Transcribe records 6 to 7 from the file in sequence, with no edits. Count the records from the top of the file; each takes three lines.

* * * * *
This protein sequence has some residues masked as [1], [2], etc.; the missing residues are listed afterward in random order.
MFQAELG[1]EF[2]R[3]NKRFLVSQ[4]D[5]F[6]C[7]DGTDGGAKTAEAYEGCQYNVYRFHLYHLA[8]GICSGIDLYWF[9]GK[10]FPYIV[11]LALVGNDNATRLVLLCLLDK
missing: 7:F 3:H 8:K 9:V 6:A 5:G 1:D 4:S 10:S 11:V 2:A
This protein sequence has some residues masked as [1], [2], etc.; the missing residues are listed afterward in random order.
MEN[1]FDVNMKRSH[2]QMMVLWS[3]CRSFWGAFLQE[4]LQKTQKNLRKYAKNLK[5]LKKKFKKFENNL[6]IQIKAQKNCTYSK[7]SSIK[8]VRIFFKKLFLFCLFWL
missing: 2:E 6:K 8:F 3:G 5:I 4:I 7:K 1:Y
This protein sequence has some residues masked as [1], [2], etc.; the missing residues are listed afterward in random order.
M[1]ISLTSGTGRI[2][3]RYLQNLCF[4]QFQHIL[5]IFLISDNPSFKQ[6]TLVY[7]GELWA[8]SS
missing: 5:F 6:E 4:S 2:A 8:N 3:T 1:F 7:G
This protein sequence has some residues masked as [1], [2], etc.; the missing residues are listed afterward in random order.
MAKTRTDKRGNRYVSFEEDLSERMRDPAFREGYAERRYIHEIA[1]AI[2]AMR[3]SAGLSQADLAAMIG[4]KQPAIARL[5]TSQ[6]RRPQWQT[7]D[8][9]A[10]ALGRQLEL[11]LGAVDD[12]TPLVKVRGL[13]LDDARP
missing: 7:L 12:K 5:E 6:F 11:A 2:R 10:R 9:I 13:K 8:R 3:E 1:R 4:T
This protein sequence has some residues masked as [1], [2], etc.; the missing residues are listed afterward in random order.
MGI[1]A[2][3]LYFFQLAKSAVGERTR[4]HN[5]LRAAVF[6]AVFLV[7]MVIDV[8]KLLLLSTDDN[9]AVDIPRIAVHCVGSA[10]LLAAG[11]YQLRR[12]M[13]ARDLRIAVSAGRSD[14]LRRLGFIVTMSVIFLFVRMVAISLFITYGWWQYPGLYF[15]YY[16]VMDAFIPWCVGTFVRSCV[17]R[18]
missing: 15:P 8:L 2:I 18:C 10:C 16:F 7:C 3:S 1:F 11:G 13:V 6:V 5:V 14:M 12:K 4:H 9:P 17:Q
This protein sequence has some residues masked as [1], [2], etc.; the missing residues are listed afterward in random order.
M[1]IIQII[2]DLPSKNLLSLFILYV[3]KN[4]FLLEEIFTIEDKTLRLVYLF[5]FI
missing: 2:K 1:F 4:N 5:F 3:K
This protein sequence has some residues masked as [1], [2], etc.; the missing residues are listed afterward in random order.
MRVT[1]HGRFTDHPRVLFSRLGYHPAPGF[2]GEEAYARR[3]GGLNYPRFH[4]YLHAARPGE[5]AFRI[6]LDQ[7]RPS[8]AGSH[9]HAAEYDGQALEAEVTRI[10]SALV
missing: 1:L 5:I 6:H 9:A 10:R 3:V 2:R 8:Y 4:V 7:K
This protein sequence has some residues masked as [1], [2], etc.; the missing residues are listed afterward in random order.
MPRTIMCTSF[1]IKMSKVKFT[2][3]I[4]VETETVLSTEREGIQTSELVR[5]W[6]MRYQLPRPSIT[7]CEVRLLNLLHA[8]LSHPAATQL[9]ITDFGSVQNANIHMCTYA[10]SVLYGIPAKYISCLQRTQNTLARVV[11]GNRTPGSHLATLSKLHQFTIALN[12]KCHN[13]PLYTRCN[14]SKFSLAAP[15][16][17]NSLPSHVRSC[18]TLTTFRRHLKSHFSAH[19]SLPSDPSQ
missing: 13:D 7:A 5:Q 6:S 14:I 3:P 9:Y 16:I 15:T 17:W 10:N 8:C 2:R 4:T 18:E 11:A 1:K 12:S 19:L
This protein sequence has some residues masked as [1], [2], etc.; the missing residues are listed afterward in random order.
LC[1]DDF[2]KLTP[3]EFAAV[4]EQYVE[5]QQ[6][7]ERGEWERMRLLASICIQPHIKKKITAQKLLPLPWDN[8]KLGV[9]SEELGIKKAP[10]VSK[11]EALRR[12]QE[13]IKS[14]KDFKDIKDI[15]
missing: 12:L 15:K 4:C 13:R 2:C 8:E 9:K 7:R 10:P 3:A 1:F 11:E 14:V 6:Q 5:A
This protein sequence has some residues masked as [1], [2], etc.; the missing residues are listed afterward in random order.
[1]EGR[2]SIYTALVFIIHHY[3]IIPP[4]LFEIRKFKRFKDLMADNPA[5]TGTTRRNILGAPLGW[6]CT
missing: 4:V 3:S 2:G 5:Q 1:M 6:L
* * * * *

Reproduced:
This protein sequence has some residues masked as [1], [2], etc.; the missing residues are listed afterward in random order.
M[1]IIQII[2]DLPSKNLLSLFILYV[3]KN[4]FLLEEIFTIEDKTLRLVYLF[5]FI
missing: 2:K 1:F 4:N 5:F 3:K
This protein sequence has some residues masked as [1], [2], etc.; the missing residues are listed afterward in random order.
MRVT[1]HGRFTDHPRVLFSRLGYHPAPGF[2]GEEAYARR[3]GGLNYPRFH[4]YLHAARPGE[5]AFRI[6]LDQ[7]RPS[8]AGSH[9]HAAEYDGQALEAEVTRI[10]SALV
missing: 1:L 5:I 6:H 9:A 10:R 3:V 2:R 8:Y 4:V 7:K